Haryana has received about 0.4 mt of urea during October-November against the demand of about 0.5 mt in these two months. Since farmers have started first irrigation at some places, they need urea now and the demand will further go up, officials said. Some districts like Hisar, Bhiwani have reportedly lower availability of urea.

“By December 15, Haryana will need 0.3 mt of urea to meet the month’s demand whereas the stock position as on November 29 was about 0.1 mt,” a source said adding the State government has been monitoring supply situation at district levels to prevent any black-marketing.

Sales in Punjab

In Punjab, where wheat sowing has been completed in 84 per cent of the targeted 35 lakh hectare, urea sales were reported to be 0.48 mt in first two months of the season against a demand of 0.8 mt, the requirement in December is expected to be high at 0.5 mt. Currently, the State is receiving 20,000-25,000 tonnes of urea daily and is hopeful of meeting any surge in demand as the stock position is also comfortable at 0.36 mt.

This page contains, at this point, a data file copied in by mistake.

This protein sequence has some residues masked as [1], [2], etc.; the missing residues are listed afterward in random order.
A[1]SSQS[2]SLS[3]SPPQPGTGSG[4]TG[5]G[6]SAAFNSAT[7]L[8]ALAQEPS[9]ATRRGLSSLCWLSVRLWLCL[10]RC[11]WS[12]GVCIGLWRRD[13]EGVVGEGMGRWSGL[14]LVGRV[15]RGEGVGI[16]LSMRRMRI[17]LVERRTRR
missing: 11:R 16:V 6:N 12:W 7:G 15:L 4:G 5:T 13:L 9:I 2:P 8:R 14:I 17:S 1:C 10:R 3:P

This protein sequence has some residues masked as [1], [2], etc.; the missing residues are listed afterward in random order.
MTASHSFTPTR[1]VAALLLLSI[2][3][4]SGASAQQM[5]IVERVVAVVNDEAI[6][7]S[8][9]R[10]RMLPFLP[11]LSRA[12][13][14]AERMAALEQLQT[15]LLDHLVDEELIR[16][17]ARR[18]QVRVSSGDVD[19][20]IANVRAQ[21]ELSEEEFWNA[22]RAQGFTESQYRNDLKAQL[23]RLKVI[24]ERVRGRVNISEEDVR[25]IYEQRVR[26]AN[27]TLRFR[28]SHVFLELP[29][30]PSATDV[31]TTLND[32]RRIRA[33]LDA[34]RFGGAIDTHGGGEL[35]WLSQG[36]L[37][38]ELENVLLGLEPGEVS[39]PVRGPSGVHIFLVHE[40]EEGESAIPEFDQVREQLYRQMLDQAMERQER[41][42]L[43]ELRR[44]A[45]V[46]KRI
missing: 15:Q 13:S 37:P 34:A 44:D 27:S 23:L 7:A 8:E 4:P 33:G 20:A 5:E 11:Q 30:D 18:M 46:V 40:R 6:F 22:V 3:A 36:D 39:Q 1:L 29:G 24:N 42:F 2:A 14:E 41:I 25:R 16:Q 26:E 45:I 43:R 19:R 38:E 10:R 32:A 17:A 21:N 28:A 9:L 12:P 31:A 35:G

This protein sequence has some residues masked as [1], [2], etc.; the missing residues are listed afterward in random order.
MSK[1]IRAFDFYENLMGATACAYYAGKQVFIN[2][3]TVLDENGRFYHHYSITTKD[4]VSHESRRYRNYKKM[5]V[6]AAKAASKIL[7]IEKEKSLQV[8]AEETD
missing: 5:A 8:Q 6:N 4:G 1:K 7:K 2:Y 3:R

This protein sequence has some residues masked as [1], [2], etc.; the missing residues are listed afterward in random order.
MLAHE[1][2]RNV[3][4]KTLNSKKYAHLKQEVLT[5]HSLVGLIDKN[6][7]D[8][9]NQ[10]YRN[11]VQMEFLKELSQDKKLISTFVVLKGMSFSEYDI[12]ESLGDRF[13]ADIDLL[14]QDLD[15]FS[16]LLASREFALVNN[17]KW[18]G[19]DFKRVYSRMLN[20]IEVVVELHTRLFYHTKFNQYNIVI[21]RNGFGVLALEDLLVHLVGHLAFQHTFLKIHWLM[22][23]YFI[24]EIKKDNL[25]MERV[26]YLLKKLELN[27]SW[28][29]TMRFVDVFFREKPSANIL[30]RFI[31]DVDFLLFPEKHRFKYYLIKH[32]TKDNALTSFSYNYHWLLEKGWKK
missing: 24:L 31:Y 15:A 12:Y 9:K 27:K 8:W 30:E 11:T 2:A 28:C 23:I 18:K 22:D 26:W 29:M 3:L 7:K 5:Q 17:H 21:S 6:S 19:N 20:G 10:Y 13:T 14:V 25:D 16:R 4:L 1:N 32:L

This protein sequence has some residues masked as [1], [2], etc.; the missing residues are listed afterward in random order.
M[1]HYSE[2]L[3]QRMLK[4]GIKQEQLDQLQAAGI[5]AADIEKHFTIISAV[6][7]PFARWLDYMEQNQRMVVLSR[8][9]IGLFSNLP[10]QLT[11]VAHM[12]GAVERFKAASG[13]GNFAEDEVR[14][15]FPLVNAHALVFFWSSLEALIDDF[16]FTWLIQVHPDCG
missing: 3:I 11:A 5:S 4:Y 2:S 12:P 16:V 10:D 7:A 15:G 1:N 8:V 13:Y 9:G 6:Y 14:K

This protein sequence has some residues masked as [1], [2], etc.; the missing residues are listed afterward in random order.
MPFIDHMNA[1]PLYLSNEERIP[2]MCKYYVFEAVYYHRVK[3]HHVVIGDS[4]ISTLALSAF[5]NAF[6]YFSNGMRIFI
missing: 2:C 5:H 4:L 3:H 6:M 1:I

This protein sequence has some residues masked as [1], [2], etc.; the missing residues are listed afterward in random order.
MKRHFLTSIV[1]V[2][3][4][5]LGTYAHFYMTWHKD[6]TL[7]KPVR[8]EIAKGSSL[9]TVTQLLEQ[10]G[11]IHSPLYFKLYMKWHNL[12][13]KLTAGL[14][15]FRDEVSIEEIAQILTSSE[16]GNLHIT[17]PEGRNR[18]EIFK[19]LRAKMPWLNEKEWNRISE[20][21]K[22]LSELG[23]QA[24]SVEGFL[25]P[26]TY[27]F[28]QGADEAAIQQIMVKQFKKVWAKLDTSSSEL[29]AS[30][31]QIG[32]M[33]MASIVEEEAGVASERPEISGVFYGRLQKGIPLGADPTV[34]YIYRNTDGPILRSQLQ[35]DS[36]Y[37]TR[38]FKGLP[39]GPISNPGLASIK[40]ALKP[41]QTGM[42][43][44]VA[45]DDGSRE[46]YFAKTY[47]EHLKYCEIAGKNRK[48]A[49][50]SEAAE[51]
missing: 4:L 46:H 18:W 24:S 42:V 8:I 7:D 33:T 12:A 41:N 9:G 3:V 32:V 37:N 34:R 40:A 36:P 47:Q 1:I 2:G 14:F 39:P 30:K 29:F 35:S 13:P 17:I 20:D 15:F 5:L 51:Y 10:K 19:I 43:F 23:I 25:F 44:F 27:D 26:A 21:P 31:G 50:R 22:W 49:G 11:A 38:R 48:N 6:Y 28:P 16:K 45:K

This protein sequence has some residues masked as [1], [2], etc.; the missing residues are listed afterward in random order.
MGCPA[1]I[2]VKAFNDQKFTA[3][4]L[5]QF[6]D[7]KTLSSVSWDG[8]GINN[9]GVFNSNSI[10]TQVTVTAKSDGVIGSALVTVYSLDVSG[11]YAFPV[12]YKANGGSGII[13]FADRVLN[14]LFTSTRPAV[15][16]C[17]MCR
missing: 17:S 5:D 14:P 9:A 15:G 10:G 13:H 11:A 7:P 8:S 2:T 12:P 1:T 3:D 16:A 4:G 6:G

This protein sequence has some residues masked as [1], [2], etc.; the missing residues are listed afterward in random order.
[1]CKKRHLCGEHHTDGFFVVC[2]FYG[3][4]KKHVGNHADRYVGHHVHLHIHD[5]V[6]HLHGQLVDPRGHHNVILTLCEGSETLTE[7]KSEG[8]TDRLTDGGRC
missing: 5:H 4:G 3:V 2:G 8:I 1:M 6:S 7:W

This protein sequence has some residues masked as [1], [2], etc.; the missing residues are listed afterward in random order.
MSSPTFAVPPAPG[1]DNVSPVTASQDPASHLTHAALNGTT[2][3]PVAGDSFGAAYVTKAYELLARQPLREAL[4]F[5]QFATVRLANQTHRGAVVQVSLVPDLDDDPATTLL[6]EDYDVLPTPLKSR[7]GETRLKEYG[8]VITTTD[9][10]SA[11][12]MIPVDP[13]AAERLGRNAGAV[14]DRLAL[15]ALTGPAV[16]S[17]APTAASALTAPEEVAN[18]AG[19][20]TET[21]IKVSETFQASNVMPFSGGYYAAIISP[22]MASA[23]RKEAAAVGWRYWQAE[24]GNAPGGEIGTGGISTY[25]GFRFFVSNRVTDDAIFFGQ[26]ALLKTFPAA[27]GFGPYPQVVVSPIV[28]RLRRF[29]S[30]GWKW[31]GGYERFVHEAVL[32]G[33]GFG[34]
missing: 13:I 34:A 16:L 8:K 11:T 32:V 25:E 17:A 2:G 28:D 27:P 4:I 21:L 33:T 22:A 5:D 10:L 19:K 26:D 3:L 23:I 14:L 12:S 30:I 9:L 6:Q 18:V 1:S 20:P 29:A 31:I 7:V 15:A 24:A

Industry officials denied any kind of shortages as there is no fall in domestic production rather some companies have been producing more than their capacities. “It is more of a crisis due to bad management of distribution by States,” said an industry official requesting not to be named.

The fertiliser ministry last month approved import of about 1.6 mt of urea, estimated to cost $1.5 billion (nearly ₹11,500 crore) to be brought in by Indian Potash (IPL) on government account to help improve domestic supplies. The urgency of the import can be gauged from the fact that the approval for the contracts came in just 14 days after IPL was allowed to buy on behalf of the government on November 3.

Out of total import, about 1 mt will arrive at ports on western coast while 0.6 mt will be on eastern coast by December-end, a fertiliser ministry official had said.

Published on December 03, 2021

Follow us on Telegram, Facebook, Twitter, Instagram, YouTube and Linkedin. You can also download our Android App or IOS App.

This article is closed for comments.
Please Email the Editor

You May Also Like

Recommended for you